ab-mobile-learning

Students at the Mennonite Centre for Newcomers are testing mobile learning - downloading an English grammar lesson, then answering a series of multiple choice, or true or false questions. ((CBC News))

A pen and paper aren't necessary in an Edmonton classroom where students are learning English with a new tool — text messages on their cellphones.

Under a pilot project, the students at the Mennonite Centre for Newcomers are testing "m-learning," or mobile learning,wherethey download an English grammar lesson, then answer a series of multiple choice, or true or false questions.

Athabasca University, a long-distance post-secondary school, created the cellphone lessons for those wanting to learn English as a second language (ESL).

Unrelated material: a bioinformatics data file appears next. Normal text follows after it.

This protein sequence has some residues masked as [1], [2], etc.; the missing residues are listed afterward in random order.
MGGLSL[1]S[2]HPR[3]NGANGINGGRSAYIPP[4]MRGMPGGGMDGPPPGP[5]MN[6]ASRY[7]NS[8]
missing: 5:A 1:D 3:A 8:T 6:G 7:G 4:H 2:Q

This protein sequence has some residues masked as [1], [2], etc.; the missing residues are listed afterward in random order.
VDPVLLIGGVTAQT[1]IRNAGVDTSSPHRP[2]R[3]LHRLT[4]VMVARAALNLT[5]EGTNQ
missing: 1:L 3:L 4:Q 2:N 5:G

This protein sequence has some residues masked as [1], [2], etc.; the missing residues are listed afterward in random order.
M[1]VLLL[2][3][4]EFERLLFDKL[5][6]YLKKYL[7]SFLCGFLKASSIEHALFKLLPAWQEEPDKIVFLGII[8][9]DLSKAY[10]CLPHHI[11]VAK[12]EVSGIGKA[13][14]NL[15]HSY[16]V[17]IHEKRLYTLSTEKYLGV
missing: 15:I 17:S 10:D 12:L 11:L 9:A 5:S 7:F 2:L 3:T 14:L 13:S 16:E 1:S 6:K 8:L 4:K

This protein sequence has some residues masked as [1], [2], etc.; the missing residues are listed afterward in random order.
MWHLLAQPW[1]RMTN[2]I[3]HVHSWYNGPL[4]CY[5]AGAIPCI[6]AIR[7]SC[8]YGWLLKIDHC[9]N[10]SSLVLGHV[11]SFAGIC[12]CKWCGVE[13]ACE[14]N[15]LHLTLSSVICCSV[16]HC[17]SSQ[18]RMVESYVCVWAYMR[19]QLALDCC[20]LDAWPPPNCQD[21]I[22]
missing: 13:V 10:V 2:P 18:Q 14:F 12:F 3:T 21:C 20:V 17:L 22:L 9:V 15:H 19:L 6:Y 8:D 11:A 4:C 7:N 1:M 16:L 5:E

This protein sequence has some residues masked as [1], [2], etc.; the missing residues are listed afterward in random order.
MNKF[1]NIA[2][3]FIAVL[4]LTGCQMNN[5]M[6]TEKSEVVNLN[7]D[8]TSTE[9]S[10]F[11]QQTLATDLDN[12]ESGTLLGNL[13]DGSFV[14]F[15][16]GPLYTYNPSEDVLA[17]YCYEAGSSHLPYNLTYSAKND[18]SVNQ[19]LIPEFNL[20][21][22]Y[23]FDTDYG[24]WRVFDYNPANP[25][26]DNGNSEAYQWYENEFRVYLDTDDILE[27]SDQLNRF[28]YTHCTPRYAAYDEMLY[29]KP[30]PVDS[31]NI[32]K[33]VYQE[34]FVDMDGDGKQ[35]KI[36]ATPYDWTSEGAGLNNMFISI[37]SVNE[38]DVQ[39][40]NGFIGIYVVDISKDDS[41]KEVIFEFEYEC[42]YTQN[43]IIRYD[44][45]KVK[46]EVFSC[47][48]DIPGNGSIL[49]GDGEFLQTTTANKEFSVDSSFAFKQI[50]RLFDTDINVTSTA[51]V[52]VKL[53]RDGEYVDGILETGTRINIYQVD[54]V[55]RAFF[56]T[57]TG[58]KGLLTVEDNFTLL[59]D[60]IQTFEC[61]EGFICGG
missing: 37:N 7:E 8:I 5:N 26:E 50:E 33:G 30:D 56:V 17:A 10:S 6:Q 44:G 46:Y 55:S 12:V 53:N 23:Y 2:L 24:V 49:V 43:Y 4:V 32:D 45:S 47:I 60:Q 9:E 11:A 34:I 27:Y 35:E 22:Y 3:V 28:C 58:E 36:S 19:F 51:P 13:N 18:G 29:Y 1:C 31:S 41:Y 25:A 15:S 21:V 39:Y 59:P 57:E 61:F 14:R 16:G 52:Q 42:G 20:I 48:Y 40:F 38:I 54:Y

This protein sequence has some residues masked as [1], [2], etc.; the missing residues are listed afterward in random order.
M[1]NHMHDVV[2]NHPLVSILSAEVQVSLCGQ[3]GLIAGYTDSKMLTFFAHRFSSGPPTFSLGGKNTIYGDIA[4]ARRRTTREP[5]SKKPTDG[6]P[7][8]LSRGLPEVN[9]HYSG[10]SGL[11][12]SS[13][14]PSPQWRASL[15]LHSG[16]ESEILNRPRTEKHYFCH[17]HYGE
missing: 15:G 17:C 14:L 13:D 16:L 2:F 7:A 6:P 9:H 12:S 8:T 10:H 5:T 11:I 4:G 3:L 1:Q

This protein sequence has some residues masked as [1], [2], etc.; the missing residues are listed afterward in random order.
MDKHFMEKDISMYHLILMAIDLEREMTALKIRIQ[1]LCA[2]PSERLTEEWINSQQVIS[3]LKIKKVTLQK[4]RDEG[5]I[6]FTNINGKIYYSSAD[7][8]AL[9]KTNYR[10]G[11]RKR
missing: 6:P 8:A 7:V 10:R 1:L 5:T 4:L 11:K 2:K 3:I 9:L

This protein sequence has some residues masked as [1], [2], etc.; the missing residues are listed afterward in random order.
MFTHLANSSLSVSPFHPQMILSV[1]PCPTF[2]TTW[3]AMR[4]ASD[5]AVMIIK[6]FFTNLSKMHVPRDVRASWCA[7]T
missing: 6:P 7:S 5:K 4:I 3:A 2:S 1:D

"You're controlling it, which is so nice," said Tracey Woodburn of Athabasca University. "A lot of people have been telling me, 'Oh, I can do this when I am watching my kid's soccer practice or when I am on the bus coming to school.'"

'You learn where you are'

The students in the class are from all over the world, many from countries where they don't have home phones, only cellphones.

"Everybody has a phone. My husband and I worked in Japan for five years teaching ESL and we were the only people in the school, out of 600 people, who didn't have cellphones," said Woodburn.

Student Fadieh Al-Kaloti said cellphone learning works well for her.

"You learn where you are — in the bus or in the train or maybe in the plane,"she said.

If the pilot project works, Athabasca University hopes eventually people all over the world will be able dial up English lessons on their cellphone, whether it's the LRT in Edmonton or the bullet train in Japan.